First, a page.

The biggest issue I have with the build is how the cup inputs stick out and if you don’t pay attention will damage the cables when they are slotted in. This is especially the case with the stock cloth litz cable they come with. This issue pervades into traveling with them. You may have to remove the cables if you plan on folding up the headphone for travel as the inputs can add unnecessary bends on the cable. Along these lines those same inputs when folded have high potential for scratching the finish on the cups or pads. Your mileage may vary with these issues, but I tend to put my headphones face down on my desk subconsciously when going on quick breaks.
But overall mechanically solid and amazing quality in all the details.
You can see in the below picture what I was talking about in regards to placing the headphone facedown and how it would be problematic. It puts a lot of the weight on the cables. Now that being said the “duh” moment is “well place it with the cables up or on a stand”…I do this but on occasion, I need to quickly put them on the desk and this can be the result of not paying attention to how I put them down.
I think these are interesting on the comfort level, the sheepskin pads are really nice and plush and soft on the skin. The cloth pads are slightly stiffer, with for me not the best material. I find it scratchy and rough, not sandpaper by any means, just rougher then what I would like. That isn’t to say they are not comfortable; they do just fine; I just personally do not like the material used. I look forward to the next set of pads they put out, and hopefully they will be a Vegan style pad or velour pad.
The clamp force is of a medium strength but pervasive and could get uncomfortable over long listening sessions.
The pads have a unique over/on ear style and unless you have very small ears the pads will be pressing on them, but they are plush enough to not be overly uncomfortable for me (I prefer full circumaural headphones that don’t touch my ears).
The most uncomfortable part of these headphones is the band, it is so far the only headphone that has given me a hotspot on top of my head, until using these I didn’t fully understand what people meant by hotspots with headphones. Now having experienced it, I am careful to place these just right and to remove them if I begin to feel the pressure on top of my head and take a break. I think this occurs due to the narrow headband and the weight of the headphones. But when adjusted properly I can listen for extended periods with no hotspots. Practice safe listening folks!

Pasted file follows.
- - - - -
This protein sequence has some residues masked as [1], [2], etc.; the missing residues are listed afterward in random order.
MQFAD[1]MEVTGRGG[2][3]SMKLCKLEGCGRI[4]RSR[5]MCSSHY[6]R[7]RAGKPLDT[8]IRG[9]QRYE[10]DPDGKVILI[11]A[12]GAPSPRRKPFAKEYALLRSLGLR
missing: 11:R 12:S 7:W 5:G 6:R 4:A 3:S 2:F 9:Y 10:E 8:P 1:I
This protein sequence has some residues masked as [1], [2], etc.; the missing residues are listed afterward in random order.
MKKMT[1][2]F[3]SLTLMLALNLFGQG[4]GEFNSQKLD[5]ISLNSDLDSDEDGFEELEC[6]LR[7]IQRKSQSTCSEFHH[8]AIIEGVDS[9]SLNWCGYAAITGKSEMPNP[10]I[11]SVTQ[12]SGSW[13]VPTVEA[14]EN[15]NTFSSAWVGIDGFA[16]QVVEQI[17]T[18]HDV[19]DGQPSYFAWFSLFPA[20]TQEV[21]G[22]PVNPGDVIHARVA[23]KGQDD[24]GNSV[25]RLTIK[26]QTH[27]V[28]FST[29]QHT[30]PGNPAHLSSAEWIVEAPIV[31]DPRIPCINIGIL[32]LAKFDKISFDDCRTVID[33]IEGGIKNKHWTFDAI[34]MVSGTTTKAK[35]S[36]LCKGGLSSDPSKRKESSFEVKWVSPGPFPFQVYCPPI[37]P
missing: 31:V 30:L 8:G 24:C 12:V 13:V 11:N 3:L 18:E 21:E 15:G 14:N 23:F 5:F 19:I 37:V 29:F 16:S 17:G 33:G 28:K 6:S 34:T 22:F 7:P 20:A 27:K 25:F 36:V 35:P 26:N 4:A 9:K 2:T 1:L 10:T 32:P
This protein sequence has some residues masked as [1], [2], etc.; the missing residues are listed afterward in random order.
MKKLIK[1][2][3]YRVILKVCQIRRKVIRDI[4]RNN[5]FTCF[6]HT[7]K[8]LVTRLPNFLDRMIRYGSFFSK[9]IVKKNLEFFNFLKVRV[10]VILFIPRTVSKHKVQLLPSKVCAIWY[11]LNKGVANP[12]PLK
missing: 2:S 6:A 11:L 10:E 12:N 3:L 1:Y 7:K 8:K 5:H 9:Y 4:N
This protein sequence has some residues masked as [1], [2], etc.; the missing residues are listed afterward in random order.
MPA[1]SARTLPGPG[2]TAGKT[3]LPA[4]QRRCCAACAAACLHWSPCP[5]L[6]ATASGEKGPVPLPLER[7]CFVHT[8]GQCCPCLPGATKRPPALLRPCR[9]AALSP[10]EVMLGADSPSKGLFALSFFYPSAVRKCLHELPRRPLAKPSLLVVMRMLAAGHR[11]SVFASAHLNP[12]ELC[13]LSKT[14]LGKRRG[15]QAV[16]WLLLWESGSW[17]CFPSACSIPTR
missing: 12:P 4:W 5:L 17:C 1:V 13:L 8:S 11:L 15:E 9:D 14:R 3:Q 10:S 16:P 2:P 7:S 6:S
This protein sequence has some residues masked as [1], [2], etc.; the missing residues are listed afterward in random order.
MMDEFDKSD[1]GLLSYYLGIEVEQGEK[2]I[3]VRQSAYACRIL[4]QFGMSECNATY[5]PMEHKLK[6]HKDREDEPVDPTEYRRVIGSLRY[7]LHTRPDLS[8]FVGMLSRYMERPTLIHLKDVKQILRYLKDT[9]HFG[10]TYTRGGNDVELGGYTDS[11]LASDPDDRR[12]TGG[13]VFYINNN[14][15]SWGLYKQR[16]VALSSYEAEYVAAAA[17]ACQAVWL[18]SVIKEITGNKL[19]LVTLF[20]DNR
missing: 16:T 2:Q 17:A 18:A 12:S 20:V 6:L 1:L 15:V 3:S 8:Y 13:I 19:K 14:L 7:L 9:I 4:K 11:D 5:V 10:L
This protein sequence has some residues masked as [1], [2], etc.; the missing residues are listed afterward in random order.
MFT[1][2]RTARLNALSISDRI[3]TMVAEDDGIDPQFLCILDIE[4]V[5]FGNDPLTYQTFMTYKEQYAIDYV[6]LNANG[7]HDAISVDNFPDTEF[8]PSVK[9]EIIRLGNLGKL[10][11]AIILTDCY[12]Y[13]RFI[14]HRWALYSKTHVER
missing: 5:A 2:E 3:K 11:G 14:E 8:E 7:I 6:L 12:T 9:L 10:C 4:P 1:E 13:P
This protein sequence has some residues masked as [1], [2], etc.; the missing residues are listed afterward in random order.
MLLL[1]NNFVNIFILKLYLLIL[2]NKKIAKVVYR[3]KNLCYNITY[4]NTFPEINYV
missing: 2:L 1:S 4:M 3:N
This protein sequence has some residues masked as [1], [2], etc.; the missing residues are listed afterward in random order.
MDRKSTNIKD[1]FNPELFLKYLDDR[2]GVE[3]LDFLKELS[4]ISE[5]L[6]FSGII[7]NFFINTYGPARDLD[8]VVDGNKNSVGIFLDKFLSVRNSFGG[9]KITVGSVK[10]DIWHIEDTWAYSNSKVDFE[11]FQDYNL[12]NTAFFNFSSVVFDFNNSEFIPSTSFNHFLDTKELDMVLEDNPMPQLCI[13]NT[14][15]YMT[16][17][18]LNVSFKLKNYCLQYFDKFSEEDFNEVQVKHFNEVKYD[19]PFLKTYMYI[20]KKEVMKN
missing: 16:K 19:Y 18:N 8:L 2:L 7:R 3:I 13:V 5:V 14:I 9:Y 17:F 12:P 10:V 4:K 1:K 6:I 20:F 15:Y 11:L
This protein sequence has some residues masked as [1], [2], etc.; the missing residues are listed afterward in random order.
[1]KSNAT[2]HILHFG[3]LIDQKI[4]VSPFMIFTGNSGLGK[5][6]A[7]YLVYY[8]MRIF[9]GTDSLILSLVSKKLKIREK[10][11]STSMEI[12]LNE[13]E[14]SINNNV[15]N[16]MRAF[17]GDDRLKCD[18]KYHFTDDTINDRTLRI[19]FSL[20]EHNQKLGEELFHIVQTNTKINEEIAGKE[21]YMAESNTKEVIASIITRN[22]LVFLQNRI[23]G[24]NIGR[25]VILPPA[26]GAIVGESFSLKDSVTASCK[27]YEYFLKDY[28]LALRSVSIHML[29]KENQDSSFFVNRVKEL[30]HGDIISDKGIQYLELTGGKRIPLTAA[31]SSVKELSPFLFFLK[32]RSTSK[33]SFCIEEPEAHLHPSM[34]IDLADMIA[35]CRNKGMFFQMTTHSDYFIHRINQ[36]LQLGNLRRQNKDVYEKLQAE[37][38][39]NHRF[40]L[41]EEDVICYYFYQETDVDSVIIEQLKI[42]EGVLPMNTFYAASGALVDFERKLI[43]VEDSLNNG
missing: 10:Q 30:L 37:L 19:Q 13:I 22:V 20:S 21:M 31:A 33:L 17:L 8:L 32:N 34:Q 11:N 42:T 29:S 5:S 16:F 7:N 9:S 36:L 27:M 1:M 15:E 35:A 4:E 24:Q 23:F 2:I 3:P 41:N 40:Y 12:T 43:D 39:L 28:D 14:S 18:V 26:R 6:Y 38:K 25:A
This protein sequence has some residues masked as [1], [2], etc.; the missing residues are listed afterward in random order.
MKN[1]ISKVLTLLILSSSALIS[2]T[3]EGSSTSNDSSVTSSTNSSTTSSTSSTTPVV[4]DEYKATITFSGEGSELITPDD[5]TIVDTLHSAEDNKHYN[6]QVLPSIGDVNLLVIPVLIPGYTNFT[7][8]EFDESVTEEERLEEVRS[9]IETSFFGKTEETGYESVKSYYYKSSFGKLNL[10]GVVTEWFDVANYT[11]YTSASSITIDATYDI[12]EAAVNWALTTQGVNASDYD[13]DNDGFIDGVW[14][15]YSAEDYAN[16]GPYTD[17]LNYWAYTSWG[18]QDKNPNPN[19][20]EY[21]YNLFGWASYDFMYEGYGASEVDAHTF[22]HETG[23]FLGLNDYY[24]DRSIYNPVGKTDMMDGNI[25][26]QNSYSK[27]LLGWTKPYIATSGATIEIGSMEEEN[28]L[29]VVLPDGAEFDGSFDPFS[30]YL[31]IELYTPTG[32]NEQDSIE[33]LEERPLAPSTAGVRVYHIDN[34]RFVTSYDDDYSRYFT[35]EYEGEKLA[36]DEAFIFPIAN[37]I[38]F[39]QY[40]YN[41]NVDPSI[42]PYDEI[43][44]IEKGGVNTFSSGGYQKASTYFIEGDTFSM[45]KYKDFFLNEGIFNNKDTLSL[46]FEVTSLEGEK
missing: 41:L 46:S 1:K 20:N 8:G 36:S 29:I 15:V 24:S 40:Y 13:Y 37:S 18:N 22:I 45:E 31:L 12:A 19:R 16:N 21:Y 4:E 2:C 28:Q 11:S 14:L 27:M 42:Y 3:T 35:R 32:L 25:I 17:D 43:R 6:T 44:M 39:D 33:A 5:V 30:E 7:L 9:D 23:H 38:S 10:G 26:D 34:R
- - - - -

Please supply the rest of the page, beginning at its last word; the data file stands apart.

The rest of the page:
The CA Cascade has very good imaging even for a closed back headphone. I can generally pick out where instruments are coming from and roughly how far away they are. In the track “Suspicious Bulge” by Riot Jazz Brass Band, I can easily pick out the trumpets and drums in the space. Drums are front and center while the brass is on either side of the drums.
The soundstage isn’t as wide as I would like but does a really good job of creating that space. I don’t find them claustrophobic by any means. On the track “RF1” by Jimek you can get a real sense of the stage the orchestra is playing on, it is wide enough to give a feel of the stage and where the different instruments are (this track does a good job with showcasing imaging also).
This one is difficult for me to describe as I’m still learning how to recognize and define it. I feel like nothing outside of the bass has too much “color”, I get a very flat timbre that is uplifted and put right in front of you. It has a very, “here I am, take me as I am!” feel to the presentation. I would not call these bright or breathy, more neutral and flatter; but in your face, and un-apologetic.
The highs are actually quite good, they are accurate, though are presented more forward than you might expect; probably to help them shine through the epic bass.
The highs have a nice quality to them and really sparkle with crispness when they need to, then recede when the mids need to shine. I enjoy how snares snap, and trumpets ring with these. They are not piercing, in my experience with them at least. They are just present and accounted for.